Earthquakes generated from fluid injections sometimes appear to occur much faster than would be expected from the speed of fluid migration. Bhattacharya and Viesca used observations from a controlled fluid injection to develop a model to understand the behavior of fluids and aseismic slip. They found that the aseismic slip outpaced the fluid migration, allowing for earthquake triggering to happen much faster and farther away from the initial fluid injection.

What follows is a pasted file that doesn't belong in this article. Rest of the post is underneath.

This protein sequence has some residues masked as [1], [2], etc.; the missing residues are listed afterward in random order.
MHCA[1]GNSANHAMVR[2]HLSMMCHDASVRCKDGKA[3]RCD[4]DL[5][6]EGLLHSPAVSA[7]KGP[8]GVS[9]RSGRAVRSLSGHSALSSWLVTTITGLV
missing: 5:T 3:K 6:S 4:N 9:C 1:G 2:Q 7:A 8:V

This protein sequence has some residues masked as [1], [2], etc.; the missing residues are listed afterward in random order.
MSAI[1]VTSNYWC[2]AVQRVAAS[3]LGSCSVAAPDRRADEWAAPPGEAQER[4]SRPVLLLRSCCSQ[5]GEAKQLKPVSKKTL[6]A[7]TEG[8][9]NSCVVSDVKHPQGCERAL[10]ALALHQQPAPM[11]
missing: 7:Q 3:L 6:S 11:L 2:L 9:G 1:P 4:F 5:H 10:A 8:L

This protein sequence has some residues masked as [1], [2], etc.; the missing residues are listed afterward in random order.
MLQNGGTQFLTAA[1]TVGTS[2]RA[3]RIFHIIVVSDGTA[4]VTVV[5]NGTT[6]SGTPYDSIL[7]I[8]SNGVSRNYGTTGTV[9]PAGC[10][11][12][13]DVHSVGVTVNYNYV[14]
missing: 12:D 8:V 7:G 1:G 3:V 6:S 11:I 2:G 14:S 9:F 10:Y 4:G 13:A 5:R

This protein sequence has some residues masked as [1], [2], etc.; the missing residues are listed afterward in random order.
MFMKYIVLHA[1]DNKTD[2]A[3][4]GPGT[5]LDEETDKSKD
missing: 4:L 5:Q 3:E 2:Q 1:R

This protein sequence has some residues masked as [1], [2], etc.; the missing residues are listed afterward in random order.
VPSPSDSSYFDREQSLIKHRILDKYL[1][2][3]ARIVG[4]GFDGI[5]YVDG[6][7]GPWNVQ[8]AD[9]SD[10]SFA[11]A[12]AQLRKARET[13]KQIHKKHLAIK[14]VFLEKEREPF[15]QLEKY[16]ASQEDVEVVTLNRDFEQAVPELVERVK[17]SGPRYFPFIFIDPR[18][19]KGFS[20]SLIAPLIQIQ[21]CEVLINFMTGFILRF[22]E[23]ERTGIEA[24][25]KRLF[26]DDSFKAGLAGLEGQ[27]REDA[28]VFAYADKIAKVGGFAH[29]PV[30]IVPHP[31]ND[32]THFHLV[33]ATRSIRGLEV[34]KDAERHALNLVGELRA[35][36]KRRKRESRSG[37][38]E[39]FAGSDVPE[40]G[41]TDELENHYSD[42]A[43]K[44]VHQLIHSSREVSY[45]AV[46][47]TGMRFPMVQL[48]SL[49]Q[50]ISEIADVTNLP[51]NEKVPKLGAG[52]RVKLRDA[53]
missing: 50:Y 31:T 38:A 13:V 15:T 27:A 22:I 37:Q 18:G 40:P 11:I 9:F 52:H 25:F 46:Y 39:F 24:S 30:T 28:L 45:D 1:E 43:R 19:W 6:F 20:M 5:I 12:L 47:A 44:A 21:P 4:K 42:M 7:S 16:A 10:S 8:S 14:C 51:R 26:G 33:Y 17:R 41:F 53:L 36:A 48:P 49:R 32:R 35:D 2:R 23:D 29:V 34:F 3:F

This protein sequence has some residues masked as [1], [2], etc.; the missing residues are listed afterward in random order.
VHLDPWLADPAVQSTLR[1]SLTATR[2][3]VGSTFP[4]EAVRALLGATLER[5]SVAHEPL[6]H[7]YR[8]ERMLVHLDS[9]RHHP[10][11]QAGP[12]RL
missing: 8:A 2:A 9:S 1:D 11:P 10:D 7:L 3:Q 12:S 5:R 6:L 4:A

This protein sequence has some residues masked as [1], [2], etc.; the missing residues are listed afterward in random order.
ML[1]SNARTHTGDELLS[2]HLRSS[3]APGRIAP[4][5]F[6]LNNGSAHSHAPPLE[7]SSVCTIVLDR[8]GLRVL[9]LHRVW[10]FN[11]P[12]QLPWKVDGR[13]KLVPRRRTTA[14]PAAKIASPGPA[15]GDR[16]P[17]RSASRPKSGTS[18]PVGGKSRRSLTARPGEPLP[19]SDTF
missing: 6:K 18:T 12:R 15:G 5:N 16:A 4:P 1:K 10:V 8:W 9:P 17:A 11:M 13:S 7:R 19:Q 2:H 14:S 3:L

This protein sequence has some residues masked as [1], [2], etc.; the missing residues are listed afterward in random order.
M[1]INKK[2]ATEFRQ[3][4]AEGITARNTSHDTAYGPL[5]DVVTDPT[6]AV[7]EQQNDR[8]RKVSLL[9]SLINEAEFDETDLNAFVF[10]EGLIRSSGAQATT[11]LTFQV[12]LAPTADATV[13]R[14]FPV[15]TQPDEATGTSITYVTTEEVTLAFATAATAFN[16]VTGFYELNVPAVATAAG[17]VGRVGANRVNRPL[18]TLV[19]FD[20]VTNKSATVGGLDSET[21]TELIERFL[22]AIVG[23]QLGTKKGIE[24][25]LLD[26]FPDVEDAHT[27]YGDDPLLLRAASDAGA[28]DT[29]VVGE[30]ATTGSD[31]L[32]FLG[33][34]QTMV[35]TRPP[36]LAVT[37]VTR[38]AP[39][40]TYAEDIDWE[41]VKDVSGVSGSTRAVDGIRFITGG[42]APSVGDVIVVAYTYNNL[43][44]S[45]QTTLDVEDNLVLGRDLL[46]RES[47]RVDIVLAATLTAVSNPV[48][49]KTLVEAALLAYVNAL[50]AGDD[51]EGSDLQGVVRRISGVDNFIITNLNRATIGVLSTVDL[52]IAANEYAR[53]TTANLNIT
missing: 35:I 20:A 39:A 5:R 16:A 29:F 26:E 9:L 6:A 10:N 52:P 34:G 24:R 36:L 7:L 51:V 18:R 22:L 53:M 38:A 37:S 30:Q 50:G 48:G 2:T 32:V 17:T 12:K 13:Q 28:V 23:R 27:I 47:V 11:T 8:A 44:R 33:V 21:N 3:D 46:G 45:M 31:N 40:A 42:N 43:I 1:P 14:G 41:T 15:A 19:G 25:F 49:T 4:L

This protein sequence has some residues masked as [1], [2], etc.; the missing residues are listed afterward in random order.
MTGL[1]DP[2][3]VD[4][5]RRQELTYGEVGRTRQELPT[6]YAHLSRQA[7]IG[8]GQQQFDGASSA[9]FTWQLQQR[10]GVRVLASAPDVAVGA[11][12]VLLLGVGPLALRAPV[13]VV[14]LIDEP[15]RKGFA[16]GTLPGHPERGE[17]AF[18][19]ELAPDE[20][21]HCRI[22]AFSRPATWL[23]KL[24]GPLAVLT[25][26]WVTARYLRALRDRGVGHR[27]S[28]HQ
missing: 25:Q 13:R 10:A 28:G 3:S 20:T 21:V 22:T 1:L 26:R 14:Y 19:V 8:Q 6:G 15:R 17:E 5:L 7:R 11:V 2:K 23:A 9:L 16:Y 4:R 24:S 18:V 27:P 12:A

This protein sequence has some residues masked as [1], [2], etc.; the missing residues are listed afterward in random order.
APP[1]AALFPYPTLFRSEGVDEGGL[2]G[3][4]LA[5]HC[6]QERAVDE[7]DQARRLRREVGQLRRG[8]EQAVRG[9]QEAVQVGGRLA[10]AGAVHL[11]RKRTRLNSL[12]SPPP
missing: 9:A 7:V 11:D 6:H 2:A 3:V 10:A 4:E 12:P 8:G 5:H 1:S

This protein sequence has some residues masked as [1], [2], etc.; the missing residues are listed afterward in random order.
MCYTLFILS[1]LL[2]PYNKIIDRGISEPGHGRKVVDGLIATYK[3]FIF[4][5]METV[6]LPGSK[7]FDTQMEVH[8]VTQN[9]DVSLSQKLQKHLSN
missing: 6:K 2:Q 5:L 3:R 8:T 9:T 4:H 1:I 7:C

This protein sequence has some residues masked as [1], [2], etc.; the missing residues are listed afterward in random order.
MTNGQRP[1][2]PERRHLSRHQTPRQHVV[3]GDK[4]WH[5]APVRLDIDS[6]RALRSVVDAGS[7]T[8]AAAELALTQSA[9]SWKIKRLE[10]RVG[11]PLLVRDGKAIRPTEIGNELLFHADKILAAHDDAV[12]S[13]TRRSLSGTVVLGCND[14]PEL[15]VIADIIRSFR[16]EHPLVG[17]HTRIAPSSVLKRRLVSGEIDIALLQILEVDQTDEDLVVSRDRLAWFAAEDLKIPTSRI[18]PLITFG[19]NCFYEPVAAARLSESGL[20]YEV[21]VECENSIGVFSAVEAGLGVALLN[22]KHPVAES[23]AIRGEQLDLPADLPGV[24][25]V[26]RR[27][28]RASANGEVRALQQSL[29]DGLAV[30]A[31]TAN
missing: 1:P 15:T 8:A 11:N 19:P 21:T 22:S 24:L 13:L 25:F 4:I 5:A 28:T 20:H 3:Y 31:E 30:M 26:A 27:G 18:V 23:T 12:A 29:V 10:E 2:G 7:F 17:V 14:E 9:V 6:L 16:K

Earthquake swarms attributed to subsurface fluid injection are usually assumed to occur on faults destabilized by increased pore-fluid pressures. However, fluid injection could also activate aseismic slip, which might outpace pore-fluid migration and transmit earthquake-triggering stress changes beyond the fluid-pressurized region. We tested this theoretical prediction against data derived from fluid-injection experiments that activated and measured slow, aseismic slip on preexisting, shallow faults. We found that the pore pressure and slip history imply a fault whose strength is the product of a slip-weakening friction coefficient and the local effective normal stress. Using a coupled shear-rupture model, we derived constraints on the hydromechanical parameters of the actively deforming fault. The inferred aseismic rupture front propagates faster and to larger distances than the diffusion of pressurized pore fluid.